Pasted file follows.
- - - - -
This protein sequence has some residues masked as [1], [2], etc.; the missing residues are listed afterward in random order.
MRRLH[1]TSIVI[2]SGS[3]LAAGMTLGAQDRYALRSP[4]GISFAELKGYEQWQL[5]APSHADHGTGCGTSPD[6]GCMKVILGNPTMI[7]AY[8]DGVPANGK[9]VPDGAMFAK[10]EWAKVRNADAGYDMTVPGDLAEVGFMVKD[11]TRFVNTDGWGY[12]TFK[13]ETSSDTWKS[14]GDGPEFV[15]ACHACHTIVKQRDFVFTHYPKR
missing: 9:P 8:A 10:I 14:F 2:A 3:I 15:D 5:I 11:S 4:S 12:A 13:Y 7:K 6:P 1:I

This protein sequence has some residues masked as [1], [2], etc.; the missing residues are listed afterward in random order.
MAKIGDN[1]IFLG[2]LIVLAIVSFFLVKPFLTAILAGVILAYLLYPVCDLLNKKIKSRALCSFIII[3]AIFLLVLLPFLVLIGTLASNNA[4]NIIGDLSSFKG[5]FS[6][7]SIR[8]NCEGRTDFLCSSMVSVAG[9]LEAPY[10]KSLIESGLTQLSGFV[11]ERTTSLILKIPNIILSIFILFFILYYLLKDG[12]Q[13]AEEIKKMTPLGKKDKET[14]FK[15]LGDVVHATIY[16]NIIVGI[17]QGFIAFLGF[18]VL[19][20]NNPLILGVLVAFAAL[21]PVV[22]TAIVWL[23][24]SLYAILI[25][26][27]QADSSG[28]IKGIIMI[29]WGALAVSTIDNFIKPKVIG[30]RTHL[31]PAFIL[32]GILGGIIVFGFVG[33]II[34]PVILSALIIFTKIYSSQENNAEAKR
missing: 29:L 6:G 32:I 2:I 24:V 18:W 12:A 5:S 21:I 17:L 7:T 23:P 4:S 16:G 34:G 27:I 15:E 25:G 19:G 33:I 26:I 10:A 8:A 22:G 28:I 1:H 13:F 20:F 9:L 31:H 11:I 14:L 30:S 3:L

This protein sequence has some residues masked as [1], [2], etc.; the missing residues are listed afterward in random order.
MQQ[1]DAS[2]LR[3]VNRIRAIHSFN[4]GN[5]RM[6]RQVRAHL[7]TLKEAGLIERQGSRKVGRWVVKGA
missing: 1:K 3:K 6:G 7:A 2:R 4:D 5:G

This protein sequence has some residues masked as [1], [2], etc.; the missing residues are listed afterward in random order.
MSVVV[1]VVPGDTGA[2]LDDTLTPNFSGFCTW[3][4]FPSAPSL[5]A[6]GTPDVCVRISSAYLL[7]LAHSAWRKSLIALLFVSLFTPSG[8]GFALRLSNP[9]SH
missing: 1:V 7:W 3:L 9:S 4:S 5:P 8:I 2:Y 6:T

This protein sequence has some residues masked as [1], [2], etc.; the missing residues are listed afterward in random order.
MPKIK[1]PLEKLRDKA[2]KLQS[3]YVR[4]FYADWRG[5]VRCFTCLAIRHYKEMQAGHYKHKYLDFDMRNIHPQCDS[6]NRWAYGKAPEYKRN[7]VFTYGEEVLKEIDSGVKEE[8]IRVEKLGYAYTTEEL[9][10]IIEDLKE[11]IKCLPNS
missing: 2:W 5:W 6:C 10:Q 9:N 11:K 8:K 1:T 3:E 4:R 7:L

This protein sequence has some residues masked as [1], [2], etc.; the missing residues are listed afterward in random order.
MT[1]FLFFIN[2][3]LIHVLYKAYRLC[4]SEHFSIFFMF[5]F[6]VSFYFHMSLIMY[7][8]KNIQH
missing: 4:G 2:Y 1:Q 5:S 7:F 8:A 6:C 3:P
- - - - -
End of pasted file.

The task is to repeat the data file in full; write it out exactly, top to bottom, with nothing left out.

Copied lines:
This protein sequence has some residues masked as [1], [2], etc.; the missing residues are listed afterward in random order.
MRRLH[1]TSIVI[2]SGS[3]LAAGMTLGAQDRYALRSP[4]GISFAELKGYEQWQL[5]APSHADHGTGCGTSPD[6]GCMKVILGNPTMI[7]AY[8]DGVPANGK[9]VPDGAMFAK[10]EWAKVRNADAGYDMTVPGDLAEVGFMVKD[11]TRFVNTDGWGY[12]TFK[13]ETSSDTWKS[14]GDGPEFV[15]ACHACHTIVKQRDFVFTHYPKR
missing: 9:P 8:A 10:I 14:F 2:A 3:I 15:D 5:I 11:S 4:S 12:A 13:Y 7:K 6:P 1:I

This protein sequence has some residues masked as [1], [2], etc.; the missing residues are listed afterward in random order.
MAKIGDN[1]IFLG[2]LIVLAIVSFFLVKPFLTAILAGVILAYLLYPVCDLLNKKIKSRALCSFIII[3]AIFLLVLLPFLVLIGTLASNNA[4]NIIGDLSSFKG[5]FS[6][7]SIR[8]NCEGRTDFLCSSMVSVAG[9]LEAPY[10]KSLIESGLTQLSGFV[11]ERTTSLILKIPNIILSIFILFFILYYLLKDG[12]Q[13]AEEIKKMTPLGKKDKET[14]FK[15]LGDVVHATIY[16]NIIVGI[17]QGFIAFLGF[18]VL[19][20]NNPLILGVLVAFAAL[21]PVV[22]TAIVWL[23][24]SLYAILI[25][26][27]QADSSG[28]IKGIIMI[29]WGALAVSTIDNFIKPKVIG[30]RTHL[31]PAFIL[32]GILGGIIVFGFVG[33]II[34]PVILSALIIFTKIYSSQENNAEAKR
missing: 29:L 6:G 32:I 2:I 24:V 18:W 12:A 5:S 21:I 17:L 7:T 23:P 4:S 16:G 34:G 27:I 15:E 25:G 19:G 33:I 26:I 10:A 8:A 22:G 28:I 1:H 13:F 20:F 9:L 31:H 11:I 14:L 30:S 3:L

This protein sequence has some residues masked as [1], [2], etc.; the missing residues are listed afterward in random order.
MQQ[1]DAS[2]LR[3]VNRIRAIHSFN[4]GN[5]RM[6]RQVRAHL[7]TLKEAGLIERQGSRKVGRWVVKGA
missing: 1:K 3:K 6:G 7:A 2:R 4:D 5:G

This protein sequence has some residues masked as [1], [2], etc.; the missing residues are listed afterward in random order.
MSVVV[1]VVPGDTGA[2]LDDTLTPNFSGFCTW[3][4]FPSAPSL[5]A[6]GTPDVCVRISSAYLL[7]LAHSAWRKSLIALLFVSLFTPSG[8]GFALRLSNP[9]SH
missing: 1:V 7:W 3:L 9:S 4:S 5:P 8:I 2:Y 6:T

This protein sequence has some residues masked as [1], [2], etc.; the missing residues are listed afterward in random order.
MPKIK[1]PLEKLRDKA[2]KLQS[3]YVR[4]FYADWRG[5]VRCFTCLAIRHYKEMQAGHYKHKYLDFDMRNIHPQCDS[6]NRWAYGKAPEYKRN[7]VFTYGEEVLKEIDSGVKEE[8]IRVEKLGYAYTTEEL[9][10]IIEDLKE[11]IKCLPNS
missing: 2:W 5:W 6:C 10:Q 9:N 11:K 8:K 1:T 3:E 4:R 7:L

This protein sequence has some residues masked as [1], [2], etc.; the missing residues are listed afterward in random order.
MT[1]FLFFIN[2][3]LIHVLYKAYRLC[4]SEHFSIFFMF[5]F[6]VSFYFHMSLIMY[7][8]KNIQH
missing: 4:G 2:Y 1:Q 5:S 7:F 8:A 6:C 3:P